When Tim Aegerter saw his neighbor loading his fifth-wheeler and leaving his Turner neighborhood at 2:30 this morning, he thought nothing of it. But as the rain progressed throughout the morning, he realized, “No, it’s the weather.”
Aegerter and his ex-wife Lorie Bays, along with their daughter and three grand-daughters Charity, Eliza and Isabella, were among the first of 25 evacuees from Turner who arrived at Corban’s gym around noon on Jan. 19, 2012.
When flood waters in Turner, 4 miles away from campus, rose too high after the levy broke around 9 a.m. this morning, Turner residents were forced to evacuate. The city manager asked Corban if they would house evacuees. Corban opened the doors of the gym to concerned families and children.
Bays said that the water came so fast. Early in the morning, it was only an inch deep, but by the time the levy broke, it was up to their doorstep.
“They didn’t give everyone a fair warning,” Bays said.
By the time the waters reached their door, emergency vehicles were the only ones who able to get in or out of town. Aegerter and Bays planned on just retreating to their upstairs rooms, but they were able to evacuate safely.
The Corban gym became the evacuation point for Turner residents because of its close location and amount of space, according to Head of Security, Seth Elliot. The entire gym floor was covered in plastic and chairs in anticipation of more people.
Although the family does not know what kind of state their home will be in when they return, they were sure to put their valuable possessions up high and secure what they could.
”We’re still thinking of it as an adventure,” said Aegerter. “Material things can always be replaced,”
Although Elliot and gym manager Donny Zavala anticipated that the evacuees would be staying for 48 hours, the Red Cross consolidated their emergency locations so that all evacuees would be in Aumsville.
Meanwhile, on Corban’s lower campus, flood waters began to consume the room across from the entrance on the first floor of the library as well as the music, Alumni and Adult Degree Program buildings. The water built up in the ground behind the faculty offices on the third floor, causing the damages.
Logan Graham, a sophomore library student worker, arrived at 7:40 a.m. to find that nearly 30 feet from the front desk was a large pool of water. “There was standing water from the first elevator (across from the POD) then a lake all the way to the stacks.”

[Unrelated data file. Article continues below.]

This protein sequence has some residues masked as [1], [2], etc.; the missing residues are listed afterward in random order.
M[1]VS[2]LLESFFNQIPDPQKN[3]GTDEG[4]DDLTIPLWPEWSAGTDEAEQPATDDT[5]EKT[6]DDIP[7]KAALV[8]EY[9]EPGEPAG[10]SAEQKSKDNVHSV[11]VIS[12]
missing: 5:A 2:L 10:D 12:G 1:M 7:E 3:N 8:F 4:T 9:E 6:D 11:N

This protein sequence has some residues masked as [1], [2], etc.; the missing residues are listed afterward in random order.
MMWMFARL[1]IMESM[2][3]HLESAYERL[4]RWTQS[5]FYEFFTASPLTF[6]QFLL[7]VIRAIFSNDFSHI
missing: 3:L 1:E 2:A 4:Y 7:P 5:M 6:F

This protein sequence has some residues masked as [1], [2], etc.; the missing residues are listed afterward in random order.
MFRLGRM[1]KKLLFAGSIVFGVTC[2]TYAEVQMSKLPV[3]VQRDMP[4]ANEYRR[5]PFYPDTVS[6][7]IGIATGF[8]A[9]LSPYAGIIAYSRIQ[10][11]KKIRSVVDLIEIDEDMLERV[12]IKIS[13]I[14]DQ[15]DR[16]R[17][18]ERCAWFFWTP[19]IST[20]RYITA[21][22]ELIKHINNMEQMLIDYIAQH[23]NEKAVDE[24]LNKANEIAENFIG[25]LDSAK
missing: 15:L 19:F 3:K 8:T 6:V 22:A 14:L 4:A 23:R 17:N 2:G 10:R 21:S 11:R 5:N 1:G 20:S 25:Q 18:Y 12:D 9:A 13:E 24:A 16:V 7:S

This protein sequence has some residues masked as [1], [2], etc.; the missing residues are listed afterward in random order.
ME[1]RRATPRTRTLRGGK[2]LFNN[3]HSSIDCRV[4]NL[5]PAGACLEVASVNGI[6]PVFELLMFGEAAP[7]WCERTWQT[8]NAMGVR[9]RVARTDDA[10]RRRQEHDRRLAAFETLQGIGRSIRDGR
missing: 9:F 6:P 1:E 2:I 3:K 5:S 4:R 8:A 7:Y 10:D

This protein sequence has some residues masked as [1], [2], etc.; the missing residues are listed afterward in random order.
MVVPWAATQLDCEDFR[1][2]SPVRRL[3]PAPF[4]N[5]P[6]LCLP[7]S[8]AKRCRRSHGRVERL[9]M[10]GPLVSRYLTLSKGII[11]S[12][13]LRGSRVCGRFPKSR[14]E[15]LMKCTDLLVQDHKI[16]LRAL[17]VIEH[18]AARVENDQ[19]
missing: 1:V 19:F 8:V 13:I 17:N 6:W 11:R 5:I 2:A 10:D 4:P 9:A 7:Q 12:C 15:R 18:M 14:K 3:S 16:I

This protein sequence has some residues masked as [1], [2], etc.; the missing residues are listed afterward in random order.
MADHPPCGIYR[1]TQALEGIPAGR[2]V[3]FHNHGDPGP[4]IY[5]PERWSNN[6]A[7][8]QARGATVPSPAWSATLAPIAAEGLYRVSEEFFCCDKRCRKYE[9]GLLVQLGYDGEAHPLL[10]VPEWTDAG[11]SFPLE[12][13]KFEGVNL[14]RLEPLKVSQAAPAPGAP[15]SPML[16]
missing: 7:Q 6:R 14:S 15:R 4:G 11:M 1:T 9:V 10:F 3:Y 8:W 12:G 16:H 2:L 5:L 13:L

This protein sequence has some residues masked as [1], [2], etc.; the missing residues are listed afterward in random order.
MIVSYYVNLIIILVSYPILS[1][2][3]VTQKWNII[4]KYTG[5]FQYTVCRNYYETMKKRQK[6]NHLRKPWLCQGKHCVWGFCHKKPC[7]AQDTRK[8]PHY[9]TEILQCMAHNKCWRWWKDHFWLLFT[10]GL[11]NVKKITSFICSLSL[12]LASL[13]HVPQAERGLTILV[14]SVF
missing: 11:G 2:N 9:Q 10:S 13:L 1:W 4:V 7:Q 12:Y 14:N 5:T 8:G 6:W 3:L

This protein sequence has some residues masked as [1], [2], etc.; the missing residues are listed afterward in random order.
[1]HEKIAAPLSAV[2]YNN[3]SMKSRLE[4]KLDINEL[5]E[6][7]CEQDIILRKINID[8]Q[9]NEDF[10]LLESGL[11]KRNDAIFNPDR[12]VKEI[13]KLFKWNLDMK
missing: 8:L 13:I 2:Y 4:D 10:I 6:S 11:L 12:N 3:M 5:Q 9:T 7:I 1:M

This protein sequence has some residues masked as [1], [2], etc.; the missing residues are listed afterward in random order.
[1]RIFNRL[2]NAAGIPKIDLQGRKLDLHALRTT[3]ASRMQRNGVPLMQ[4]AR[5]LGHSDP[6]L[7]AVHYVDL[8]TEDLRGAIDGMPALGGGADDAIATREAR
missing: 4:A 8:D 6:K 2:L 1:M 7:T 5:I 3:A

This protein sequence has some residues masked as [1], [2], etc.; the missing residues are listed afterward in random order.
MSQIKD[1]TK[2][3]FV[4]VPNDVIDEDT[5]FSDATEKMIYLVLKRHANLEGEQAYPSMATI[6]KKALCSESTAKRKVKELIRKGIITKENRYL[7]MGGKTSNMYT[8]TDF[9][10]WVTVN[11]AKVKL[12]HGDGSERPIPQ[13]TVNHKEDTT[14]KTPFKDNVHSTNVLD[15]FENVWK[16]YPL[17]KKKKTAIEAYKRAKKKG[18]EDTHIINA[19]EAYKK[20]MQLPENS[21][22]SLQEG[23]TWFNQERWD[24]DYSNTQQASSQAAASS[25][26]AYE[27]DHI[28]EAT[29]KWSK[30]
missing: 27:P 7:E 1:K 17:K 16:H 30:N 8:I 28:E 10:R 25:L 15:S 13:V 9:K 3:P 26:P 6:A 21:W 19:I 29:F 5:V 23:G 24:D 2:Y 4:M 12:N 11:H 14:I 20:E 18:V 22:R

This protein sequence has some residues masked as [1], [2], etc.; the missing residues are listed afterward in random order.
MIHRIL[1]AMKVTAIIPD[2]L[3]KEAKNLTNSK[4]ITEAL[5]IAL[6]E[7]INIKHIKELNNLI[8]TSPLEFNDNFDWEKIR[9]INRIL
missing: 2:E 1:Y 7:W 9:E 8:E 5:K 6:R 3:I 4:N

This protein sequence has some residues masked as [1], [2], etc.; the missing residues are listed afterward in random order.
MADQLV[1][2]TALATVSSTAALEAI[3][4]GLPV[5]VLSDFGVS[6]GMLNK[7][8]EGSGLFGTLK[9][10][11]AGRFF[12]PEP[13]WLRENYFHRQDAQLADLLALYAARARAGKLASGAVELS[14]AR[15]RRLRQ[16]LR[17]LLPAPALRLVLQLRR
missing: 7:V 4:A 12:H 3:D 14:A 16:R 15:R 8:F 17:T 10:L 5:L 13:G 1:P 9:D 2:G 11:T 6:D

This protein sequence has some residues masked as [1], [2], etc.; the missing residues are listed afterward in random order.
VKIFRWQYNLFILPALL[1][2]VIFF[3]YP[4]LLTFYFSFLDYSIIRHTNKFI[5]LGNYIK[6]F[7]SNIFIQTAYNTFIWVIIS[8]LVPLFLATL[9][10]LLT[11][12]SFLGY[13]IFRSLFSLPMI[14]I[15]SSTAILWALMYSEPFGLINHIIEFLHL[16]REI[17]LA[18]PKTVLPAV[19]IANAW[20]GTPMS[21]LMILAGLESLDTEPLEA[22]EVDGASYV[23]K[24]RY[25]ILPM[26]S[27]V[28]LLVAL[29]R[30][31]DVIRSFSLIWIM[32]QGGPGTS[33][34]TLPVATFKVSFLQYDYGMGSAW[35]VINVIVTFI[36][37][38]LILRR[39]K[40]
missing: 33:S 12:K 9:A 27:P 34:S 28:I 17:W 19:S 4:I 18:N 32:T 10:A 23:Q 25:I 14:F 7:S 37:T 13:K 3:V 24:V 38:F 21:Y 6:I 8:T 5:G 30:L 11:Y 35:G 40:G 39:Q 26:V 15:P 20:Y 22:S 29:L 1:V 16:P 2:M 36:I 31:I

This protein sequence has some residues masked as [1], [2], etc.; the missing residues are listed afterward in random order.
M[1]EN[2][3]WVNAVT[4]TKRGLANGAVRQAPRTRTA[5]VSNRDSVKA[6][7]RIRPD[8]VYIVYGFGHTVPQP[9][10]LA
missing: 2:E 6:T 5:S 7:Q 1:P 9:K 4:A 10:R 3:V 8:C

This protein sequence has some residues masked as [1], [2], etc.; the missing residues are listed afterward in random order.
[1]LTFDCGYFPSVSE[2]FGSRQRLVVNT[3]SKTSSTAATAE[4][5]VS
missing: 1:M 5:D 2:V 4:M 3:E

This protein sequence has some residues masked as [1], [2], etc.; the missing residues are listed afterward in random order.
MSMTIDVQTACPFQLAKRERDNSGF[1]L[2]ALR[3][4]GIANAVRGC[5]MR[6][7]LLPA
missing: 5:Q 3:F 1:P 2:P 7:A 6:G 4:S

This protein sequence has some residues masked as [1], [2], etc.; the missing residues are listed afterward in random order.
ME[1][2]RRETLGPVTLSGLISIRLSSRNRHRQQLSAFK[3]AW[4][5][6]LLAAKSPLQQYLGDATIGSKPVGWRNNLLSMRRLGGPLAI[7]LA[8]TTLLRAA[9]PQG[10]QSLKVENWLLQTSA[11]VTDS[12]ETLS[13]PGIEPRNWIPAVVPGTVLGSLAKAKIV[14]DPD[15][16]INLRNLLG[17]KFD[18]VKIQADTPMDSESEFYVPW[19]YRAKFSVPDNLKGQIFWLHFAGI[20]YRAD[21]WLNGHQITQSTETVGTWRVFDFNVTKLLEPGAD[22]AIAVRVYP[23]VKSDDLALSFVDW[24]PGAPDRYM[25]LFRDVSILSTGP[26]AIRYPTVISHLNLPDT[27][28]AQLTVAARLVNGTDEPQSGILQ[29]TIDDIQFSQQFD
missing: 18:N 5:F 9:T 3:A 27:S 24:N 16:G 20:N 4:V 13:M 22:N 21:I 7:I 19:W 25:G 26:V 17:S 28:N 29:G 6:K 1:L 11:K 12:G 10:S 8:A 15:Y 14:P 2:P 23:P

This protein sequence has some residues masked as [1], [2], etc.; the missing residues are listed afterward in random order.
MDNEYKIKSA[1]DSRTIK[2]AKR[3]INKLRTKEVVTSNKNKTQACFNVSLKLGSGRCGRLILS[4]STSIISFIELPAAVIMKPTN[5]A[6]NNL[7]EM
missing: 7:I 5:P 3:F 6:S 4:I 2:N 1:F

The POD was not affected by the water. Brian Schmidt, Chief Information Officer, first discovered the large holding of water at 6:45 a.m. Over 60,000 books were in potential danger, only a dozen were thrown out and about two dozen are still drying out.
“We’re lucky more books weren’t destroyed,” said Floyd Botaw, Library Director.
The water created a “tabletop” in the basement (first floor of the library), pushing against the walls, and nearly 12 feet below the faculty offices of the third floor. Two to three inches of water was pushed out of the library with squeegees, carpet extractors, dryers and vacuums. During the course of the day, workers dug a trench and installed a pipe behind the third floor entrance of the Academic Center to help with future drainage and to remove standing water.
“We were just pushing water down the elevator shaft as fast as we could,” Brian Schmidt, head over the library. “We extracted water, improved drainage wit h a pipe and now the carpets are drying.” The tunnels provide an elaborate drainage system and were able to hold the water.
The library hopes the carpets will not need to be replaced, but the damage will be evaluated over the next few days. While the building does have insurance, Schmidt is not sure what the company will cover or what Corban will ask them to cover.
The library flooded 7 years ago on Jan. 3, 2006. The flooding was caused by a busted pipe in the amphitheater, which resulted in standing water behind the faculty offices.
“We really thought we would never have to see this again,” said Schmidt.
Other places on campus that received a lot of water included the baseball parking lot, the baseball, softball and soccer fields, and a few other parking lots. “We were concerned not only about the water on campus, but the roads coming to campus,” said Schimdt. “We want to make sure our buildings, roads, and students are safe.”
Two campus care workers will stay overnight tonight to watch the water on campus as the river and flood waters are expected to peak around 10 p.m. Night security has also been given some instructions on areas to check frequently for water damage and overflow.